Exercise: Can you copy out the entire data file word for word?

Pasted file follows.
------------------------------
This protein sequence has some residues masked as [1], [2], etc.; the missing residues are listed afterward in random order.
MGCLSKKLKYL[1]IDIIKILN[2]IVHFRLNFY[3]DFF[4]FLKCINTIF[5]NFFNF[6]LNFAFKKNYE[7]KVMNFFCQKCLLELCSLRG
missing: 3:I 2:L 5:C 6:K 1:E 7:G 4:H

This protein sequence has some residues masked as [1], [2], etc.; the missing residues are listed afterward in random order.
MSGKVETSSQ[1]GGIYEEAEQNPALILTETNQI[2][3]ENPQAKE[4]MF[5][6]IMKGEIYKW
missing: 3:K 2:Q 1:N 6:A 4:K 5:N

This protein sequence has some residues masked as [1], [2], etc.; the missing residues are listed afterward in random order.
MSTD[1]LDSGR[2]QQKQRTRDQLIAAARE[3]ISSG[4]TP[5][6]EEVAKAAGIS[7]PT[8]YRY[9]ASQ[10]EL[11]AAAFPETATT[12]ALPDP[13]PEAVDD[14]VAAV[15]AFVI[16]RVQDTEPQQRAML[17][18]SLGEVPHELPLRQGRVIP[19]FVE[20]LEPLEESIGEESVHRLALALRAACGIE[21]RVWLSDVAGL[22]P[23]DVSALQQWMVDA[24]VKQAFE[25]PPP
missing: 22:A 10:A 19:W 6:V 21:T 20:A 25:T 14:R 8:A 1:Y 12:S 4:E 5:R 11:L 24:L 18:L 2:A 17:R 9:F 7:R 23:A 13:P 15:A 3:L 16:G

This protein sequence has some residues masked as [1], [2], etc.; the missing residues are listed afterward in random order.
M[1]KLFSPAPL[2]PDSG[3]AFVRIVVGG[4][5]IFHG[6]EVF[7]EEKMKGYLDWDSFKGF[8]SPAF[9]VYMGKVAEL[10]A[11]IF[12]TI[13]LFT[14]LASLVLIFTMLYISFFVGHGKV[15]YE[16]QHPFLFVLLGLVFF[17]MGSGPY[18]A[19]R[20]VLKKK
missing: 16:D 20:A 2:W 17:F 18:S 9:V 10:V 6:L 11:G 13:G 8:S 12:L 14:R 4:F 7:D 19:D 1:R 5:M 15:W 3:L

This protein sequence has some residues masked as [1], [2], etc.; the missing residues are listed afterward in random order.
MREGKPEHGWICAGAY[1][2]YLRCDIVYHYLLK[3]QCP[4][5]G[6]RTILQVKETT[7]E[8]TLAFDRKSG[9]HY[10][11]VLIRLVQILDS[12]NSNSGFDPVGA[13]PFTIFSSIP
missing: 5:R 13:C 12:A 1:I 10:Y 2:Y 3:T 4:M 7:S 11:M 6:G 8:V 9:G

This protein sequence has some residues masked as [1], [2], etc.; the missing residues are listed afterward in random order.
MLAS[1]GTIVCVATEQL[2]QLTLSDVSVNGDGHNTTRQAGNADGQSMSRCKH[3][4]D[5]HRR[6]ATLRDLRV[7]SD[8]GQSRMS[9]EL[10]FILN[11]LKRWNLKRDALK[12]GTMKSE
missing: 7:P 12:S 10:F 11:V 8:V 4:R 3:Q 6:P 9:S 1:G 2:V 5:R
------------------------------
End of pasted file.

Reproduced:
This protein sequence has some residues masked as [1], [2], etc.; the missing residues are listed afterward in random order.
MGCLSKKLKYL[1]IDIIKILN[2]IVHFRLNFY[3]DFF[4]FLKCINTIF[5]NFFNF[6]LNFAFKKNYE[7]KVMNFFCQKCLLELCSLRG
missing: 3:I 2:L 5:C 6:K 1:E 7:G 4:H

This protein sequence has some residues masked as [1], [2], etc.; the missing residues are listed afterward in random order.
MSGKVETSSQ[1]GGIYEEAEQNPALILTETNQI[2][3]ENPQAKE[4]MF[5][6]IMKGEIYKW
missing: 3:K 2:Q 1:N 6:A 4:K 5:N

This protein sequence has some residues masked as [1], [2], etc.; the missing residues are listed afterward in random order.
MSTD[1]LDSGR[2]QQKQRTRDQLIAAARE[3]ISSG[4]TP[5][6]EEVAKAAGIS[7]PT[8]YRY[9]ASQ[10]EL[11]AAAFPETATT[12]ALPDP[13]PEAVDD[14]VAAV[15]AFVI[16]RVQDTEPQQRAML[17][18]SLGEVPHELPLRQGRVIP[19]FVE[20]LEPLEESIGEESVHRLALALRAACGIE[21]RVWLSDVAGL[22]P[23]DVSALQQWMVDA[24]VKQAFE[25]PPP
missing: 22:A 10:A 19:W 6:V 21:T 20:A 25:T 14:R 8:A 1:Y 12:S 4:E 5:R 11:L 24:L 18:L 2:A 17:R 9:F 7:R 23:A 13:P 15:A 3:L 16:G

This protein sequence has some residues masked as [1], [2], etc.; the missing residues are listed afterward in random order.
M[1]KLFSPAPL[2]PDSG[3]AFVRIVVGG[4][5]IFHG[6]EVF[7]EEKMKGYLDWDSFKGF[8]SPAF[9]VYMGKVAEL[10]A[11]IF[12]TI[13]LFT[14]LASLVLIFTMLYISFFVGHGKV[15]YE[16]QHPFLFVLLGLVFF[17]MGSGPY[18]A[19]R[20]VLKKK
missing: 16:D 20:A 2:W 17:F 18:S 9:V 10:V 6:L 11:G 13:G 8:S 12:L 14:R 4:F 7:D 19:D 1:R 5:M 15:W 3:L

This protein sequence has some residues masked as [1], [2], etc.; the missing residues are listed afterward in random order.
MREGKPEHGWICAGAY[1][2]YLRCDIVYHYLLK[3]QCP[4][5]G[6]RTILQVKETT[7]E[8]TLAFDRKSG[9]HY[10][11]VLIRLVQILDS[12]NSNSGFDPVGA[13]PFTIFSSIP
missing: 5:R 13:C 12:A 1:I 10:Y 2:Y 3:T 4:M 7:S 11:M 6:G 8:V 9:G

This protein sequence has some residues masked as [1], [2], etc.; the missing residues are listed afterward in random order.
MLAS[1]GTIVCVATEQL[2]QLTLSDVSVNGDGHNTTRQAGNADGQSMSRCKH[3][4]D[5]HRR[6]ATLRDLRV[7]SD[8]GQSRMS[9]EL[10]FILN[11]LKRWNLKRDALK[12]GTMKSE
missing: 7:P 12:S 10:F 11:V 8:V 4:R 3:Q 6:P 9:S 1:G 2:V 5:R